May 24, 2016 § Leave a comment
May 23, 2016 § 3 Comments
1. The film’s perplexities seem so often to boil down to questions of length – of expectation & form. Out 1 was apparently made originally for French TV rather than theatrical release – hence the division into ‘episodes’ that’s so puzzling on first encounter. But this in turn prompts a whole series of partly historical questions. Why consider it a ‘film’ at all, rather than those more arbitrary & flexible designations ‘mini-series’ or (note the sulphurous whiff of the culture industry) ‘box-set’? Why has it never seemingly been re-shown on TV? Is it not simply, avant la lettre, the leviathanic, half-shapeless, overstuffed flow of storytelling that David Thomson imagines The Sopranos to be? But then the very fact that it’s not seen on TV, on successive or weekly nights, surely impresses itself on the form: the ‘serial’ here survives within the movie as a whimsical relic, a fossil memory of cinema’s early exhibition history, of the Fantômas serials or Les Vampires, like human beings’ vestigial tail. (It’s a precedent that finds echoes in Out 1‘s obsession, at once Satanic & deeply quotidian, with sneaking, sleuthing & the social conspiracy of Mr Big figures.)
2. But the separate ‘episodes’, wh/ no longer have any chance to function as such except in the context of rather obtuse home-video viewing, show, in any case, barely anything. The first episode’s 50-minute dwelling on the Prometheus troupe’s exercise in infantile slobbering – the first glimpse we see of these characters, so that their urbane assessments at the end of the segment come as a jolt – is, even if you’re used to long takes in Renoir or Tarkovsky or whoever, an immersion that forces a real shock of adjustment: by the end you may not be watching the clock but you wonder how much longer it can really go on for; each passing minute is simply more of the same, filling the screen in close-up w/ its blunt facticity. The framings & camera moves feel, more often than not, “unchosen” (to use Thomson’s word), pushing away even the Bazinian allowance of unfiltered reality blooming under the camera’s look. Then, before you know it, the episode’s cut to black, after a last glimpse of Fredérique (Juliet Berto) stroking her weapon. But the very cumulative effect of all this stuff, of sameness divided into difference only by arbitrary decisions – putting the cut here rather than there for no apparent reason, turning 12 hours & 40 minutes into 8 ‘episodes’ – is to reach the state of tranced indistinction (the state that spectatorship is always invisibly tending towards) in wh/ unwilled & latent patterns seem to emerge – the disenchanted & laughable complement to the ‘organic form’ that so enchanted art after Romanticism: first as tragedy, now as farce.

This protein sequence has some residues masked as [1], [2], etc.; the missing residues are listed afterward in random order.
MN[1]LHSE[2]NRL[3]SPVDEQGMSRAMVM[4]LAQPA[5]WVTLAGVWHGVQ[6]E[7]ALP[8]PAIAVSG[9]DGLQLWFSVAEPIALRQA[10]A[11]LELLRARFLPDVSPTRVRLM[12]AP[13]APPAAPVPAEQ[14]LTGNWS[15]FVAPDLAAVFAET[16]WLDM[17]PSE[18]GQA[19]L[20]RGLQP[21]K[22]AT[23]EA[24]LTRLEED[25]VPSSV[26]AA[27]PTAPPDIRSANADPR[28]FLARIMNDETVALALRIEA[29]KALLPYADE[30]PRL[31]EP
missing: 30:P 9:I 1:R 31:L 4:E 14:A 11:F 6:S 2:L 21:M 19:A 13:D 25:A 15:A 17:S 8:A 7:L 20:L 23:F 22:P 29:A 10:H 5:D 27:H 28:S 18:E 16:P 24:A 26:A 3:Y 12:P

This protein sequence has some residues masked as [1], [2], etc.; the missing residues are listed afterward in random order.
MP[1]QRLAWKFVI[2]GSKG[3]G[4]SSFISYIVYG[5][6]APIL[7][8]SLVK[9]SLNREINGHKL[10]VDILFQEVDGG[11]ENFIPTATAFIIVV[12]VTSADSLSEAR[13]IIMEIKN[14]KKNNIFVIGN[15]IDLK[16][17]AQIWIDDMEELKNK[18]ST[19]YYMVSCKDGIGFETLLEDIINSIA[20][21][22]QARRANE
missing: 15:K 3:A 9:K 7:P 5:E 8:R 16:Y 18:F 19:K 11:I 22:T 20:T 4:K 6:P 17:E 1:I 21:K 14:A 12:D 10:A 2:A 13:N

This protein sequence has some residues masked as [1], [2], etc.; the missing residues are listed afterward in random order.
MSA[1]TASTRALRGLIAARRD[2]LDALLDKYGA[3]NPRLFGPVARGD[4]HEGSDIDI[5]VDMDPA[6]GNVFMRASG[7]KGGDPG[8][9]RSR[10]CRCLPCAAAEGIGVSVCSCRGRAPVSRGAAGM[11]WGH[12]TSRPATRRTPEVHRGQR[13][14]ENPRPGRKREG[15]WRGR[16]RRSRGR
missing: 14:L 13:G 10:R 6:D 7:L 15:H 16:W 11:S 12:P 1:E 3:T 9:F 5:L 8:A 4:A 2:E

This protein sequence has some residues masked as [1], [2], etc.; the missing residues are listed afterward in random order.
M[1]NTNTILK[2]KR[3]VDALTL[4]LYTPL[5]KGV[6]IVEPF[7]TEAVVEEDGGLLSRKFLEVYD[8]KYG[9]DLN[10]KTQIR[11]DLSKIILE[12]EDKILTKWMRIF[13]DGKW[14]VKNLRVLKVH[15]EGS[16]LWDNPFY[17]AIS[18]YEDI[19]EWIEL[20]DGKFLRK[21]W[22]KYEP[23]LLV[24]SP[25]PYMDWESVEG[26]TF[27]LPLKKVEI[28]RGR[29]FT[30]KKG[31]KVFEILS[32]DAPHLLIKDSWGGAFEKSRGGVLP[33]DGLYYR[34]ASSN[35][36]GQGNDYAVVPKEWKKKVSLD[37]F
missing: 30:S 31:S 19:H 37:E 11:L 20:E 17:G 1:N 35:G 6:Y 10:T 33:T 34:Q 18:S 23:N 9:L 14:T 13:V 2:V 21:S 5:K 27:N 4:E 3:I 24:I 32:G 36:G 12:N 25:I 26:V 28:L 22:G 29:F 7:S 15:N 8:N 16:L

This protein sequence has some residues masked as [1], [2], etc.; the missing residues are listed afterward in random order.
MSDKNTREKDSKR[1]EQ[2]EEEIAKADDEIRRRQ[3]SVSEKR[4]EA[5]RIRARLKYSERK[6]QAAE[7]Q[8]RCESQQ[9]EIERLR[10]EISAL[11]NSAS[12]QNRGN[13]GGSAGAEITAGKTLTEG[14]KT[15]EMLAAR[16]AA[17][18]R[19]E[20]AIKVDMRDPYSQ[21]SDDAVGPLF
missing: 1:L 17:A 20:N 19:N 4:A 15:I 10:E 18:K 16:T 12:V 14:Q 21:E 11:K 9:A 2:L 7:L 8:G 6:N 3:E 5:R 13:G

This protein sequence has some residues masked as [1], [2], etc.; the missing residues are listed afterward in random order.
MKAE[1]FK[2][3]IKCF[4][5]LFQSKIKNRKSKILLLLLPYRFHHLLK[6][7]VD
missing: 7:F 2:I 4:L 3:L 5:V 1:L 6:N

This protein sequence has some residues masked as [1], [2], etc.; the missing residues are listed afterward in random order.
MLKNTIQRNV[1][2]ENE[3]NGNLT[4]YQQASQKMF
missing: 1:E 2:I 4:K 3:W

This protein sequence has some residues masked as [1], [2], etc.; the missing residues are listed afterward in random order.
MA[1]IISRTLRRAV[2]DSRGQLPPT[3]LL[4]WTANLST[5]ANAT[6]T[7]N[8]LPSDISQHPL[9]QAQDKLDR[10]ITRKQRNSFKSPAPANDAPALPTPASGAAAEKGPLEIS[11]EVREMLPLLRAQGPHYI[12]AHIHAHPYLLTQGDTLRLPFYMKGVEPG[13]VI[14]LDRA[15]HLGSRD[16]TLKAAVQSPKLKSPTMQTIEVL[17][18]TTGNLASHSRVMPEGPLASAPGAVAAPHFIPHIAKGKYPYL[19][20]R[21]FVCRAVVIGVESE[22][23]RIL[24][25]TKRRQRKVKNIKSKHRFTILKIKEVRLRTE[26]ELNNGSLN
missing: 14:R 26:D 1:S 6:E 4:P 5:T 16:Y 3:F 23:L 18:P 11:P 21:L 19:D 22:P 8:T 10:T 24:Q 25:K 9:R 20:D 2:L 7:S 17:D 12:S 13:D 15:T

3. As a document of Paris, a decade after Chronicle of a Summer, it’s at once fascinating & superficial. The light is always washed out, a little grey. The surface of traffic patterns, the built environment of the old quartiers, the surliness of old newspaper vendors & rundown tabacs are all neatly visible, & the order of apartment buildings & abandoned light-industrial spaces turned into rehearsal rooms shown, but there’s almost no sense of how these things work socially. That isn’t a criticism – we can say the same of Godard’s delight in formica, primary colours & rubber coats in Masculin/Féminin or Une Femme Est Une Femme – but it’s an intriguing exclusion: Paris as the sphinx w/out a secret. (The contrast here can be drawn w/ Celine et Julie three years later, in wh/ the remnants of Atget’s Paris become the site of cinema’s helpless fantasy of the interior.)
4. Almost no-one, w/ the exception of Berto & Pauline/Émilie (Bulle Ogier), looks like they’re meant to be in a movie. & then Berto never appears to be her own voluptuous self, but switches from a Jane Birkin waterfall of hair & heavy lashes to a stirring ’66 Dylan getup (including probably the loveliest green leather jacket in film history).
5. Rivette isn’t, as far as I recall, mentioned anywhere in the literature on David Lynch, but he surely must have seen the final ‘episode’ of Out 1: backwards dialogue, characters singing wanly to themselves, increasingly violent cuttings-in on the soundtrack, bursts of black leader, mirror phase as endless self-recession & discovery of the self-as-other, a tone, at once chilling & utterly banal, that set the entire key note of Twin Peaks & great swathes of Mulholland Dr.
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